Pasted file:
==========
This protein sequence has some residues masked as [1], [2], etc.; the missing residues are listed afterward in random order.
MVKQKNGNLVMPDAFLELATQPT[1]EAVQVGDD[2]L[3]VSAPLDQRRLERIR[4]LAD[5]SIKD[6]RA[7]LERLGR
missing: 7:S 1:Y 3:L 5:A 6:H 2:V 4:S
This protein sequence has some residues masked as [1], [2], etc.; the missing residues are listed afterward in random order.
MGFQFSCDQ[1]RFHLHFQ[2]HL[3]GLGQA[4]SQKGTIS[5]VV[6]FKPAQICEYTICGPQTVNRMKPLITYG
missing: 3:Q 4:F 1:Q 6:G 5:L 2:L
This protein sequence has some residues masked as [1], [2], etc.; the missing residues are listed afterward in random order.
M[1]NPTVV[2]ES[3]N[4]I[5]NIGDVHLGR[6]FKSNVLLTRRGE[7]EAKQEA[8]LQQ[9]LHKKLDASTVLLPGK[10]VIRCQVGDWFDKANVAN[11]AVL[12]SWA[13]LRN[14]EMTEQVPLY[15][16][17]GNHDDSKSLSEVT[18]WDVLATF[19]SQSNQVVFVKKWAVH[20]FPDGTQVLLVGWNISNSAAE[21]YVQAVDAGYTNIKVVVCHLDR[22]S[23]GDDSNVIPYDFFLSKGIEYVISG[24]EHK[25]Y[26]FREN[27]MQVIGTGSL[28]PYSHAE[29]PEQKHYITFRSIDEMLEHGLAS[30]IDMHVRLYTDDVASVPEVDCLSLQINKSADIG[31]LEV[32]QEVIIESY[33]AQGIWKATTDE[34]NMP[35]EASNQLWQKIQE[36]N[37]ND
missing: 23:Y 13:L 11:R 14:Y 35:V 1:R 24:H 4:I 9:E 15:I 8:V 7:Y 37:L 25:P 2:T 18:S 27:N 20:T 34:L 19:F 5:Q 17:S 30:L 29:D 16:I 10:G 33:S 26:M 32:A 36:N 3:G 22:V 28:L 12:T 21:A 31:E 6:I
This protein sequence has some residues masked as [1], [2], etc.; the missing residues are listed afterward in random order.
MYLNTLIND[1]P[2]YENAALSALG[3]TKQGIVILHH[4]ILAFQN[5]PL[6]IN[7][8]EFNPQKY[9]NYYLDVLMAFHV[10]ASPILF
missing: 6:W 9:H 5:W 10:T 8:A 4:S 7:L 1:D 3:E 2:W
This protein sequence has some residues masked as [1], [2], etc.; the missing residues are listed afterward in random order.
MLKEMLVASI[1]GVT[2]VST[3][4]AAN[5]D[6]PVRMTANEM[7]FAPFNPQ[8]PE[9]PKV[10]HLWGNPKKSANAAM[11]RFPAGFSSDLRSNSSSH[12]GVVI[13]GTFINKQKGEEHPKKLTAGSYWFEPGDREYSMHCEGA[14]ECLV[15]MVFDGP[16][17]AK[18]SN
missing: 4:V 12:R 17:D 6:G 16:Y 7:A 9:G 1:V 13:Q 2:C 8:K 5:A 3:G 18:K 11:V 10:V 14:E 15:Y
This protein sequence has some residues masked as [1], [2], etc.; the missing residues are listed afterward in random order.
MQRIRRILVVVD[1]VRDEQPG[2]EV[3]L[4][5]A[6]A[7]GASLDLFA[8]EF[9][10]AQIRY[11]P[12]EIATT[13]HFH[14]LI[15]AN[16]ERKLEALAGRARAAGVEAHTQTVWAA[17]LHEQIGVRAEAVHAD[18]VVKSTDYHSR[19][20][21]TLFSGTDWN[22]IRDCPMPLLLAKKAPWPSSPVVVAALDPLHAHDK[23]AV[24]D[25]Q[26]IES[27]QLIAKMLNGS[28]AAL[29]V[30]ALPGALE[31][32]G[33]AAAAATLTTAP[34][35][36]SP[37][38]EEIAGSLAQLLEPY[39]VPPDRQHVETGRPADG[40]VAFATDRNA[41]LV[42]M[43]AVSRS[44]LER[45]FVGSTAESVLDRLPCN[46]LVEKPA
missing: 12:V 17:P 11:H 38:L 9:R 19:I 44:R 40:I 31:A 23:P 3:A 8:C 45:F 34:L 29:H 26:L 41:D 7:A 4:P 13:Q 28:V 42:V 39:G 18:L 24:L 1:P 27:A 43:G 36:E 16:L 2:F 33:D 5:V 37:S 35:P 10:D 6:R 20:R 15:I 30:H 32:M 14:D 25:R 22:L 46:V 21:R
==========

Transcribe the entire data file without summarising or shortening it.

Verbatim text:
This protein sequence has some residues masked as [1], [2], etc.; the missing residues are listed afterward in random order.
MVKQKNGNLVMPDAFLELATQPT[1]EAVQVGDD[2]L[3]VSAPLDQRRLERIR[4]LAD[5]SIKD[6]RA[7]LERLGR
missing: 7:S 1:Y 3:L 5:A 6:H 2:V 4:S
This protein sequence has some residues masked as [1], [2], etc.; the missing residues are listed afterward in random order.
MGFQFSCDQ[1]RFHLHFQ[2]HL[3]GLGQA[4]SQKGTIS[5]VV[6]FKPAQICEYTICGPQTVNRMKPLITYG
missing: 3:Q 4:F 1:Q 6:G 5:L 2:L
This protein sequence has some residues masked as [1], [2], etc.; the missing residues are listed afterward in random order.
M[1]NPTVV[2]ES[3]N[4]I[5]NIGDVHLGR[6]FKSNVLLTRRGE[7]EAKQEA[8]LQQ[9]LHKKLDASTVLLPGK[10]VIRCQVGDWFDKANVAN[11]AVL[12]SWA[13]LRN[14]EMTEQVPLY[15][16][17]GNHDDSKSLSEVT[18]WDVLATF[19]SQSNQVVFVKKWAVH[20]FPDGTQVLLVGWNISNSAAE[21]YVQAVDAGYTNIKVVVCHLDR[22]S[23]GDDSNVIPYDFFLSKGIEYVISG[24]EHK[25]Y[26]FREN[27]MQVIGTGSL[28]PYSHAE[29]PEQKHYITFRSIDEMLEHGLAS[30]IDMHVRLYTDDVASVPEVDCLSLQINKSADIG[31]LEV[32]QEVIIESY[33]AQGIWKATTDE[34]NMP[35]EASNQLWQKIQE[36]N[37]ND
missing: 23:Y 13:L 11:R 14:Y 35:V 1:R 24:H 4:I 9:E 15:I 8:V 7:Y 37:L 25:P 2:T 18:S 27:N 20:T 34:L 19:F 5:Q 17:S 30:L 29:D 16:I 10:G 33:S 26:M 32:A 36:N 3:G 22:V 28:L 12:T 21:A 31:E 6:I
This protein sequence has some residues masked as [1], [2], etc.; the missing residues are listed afterward in random order.
MYLNTLIND[1]P[2]YENAALSALG[3]TKQGIVILHH[4]ILAFQN[5]PL[6]IN[7][8]EFNPQKY[9]NYYLDVLMAFHV[10]ASPILF
missing: 6:W 9:H 5:W 10:T 8:A 4:S 7:L 1:D 3:E 2:W
This protein sequence has some residues masked as [1], [2], etc.; the missing residues are listed afterward in random order.
MLKEMLVASI[1]GVT[2]VST[3][4]AAN[5]D[6]PVRMTANEM[7]FAPFNPQ[8]PE[9]PKV[10]HLWGNPKKSANAAM[11]RFPAGFSSDLRSNSSSH[12]GVVI[13]GTFINKQKGEEHPKKLTAGSYWFEPGDREYSMHCEGA[14]ECLV[15]MVFDGP[16][17]AK[18]SN
missing: 4:V 12:R 17:D 6:G 16:Y 7:A 9:G 1:V 13:Q 2:C 8:K 5:A 3:G 18:K 11:V 10:V 14:E 15:Y
This protein sequence has some residues masked as [1], [2], etc.; the missing residues are listed afterward in random order.
MQRIRRILVVVD[1]VRDEQPG[2]EV[3]L[4][5]A[6]A[7]GASLDLFA[8]EF[9][10]AQIRY[11]P[12]EIATT[13]HFH[14]LI[15]AN[16]ERKLEALAGRARAAGVEAHTQTVWAA[17]LHEQIGVRAEAVHAD[18]VVKSTDYHSR[19][20][21]TLFSGTDWN[22]IRDCPMPLLLAKKAPWPSSPVVVAALDPLHAHDK[23]AV[24]D[25]Q[26]IES[27]QLIAKMLNGS[28]AAL[29]V[30]ALPGALE[31][32]G[33]AAAAATLTTAP[34][35][36]SP[37][38]EEIAGSLAQLLEPY[39]VPPDRQHVETGRPADG[40]VAFATDRNA[41]LV[42]M[43]AVSRS[44]LER[45]FVGSTAESVLDRLPCN[46]LVEKPA
missing: 12:V 17:P 11:H 38:L 9:R 19:I 44:R 40:I 31:A 23:P 3:A 8:C 45:F 34:L 29:H 26:L 41:D 7:A 4:P 13:Q 28:V 42:V 39:G 18:L 24:L 1:P 27:A 43:G 36:E 16:L 2:F 33:D 5:V 37:S 35:P 10:D 6:R 20:R 15:I 30:H 32:M 14:D 25:R 22:L 46:V 21:R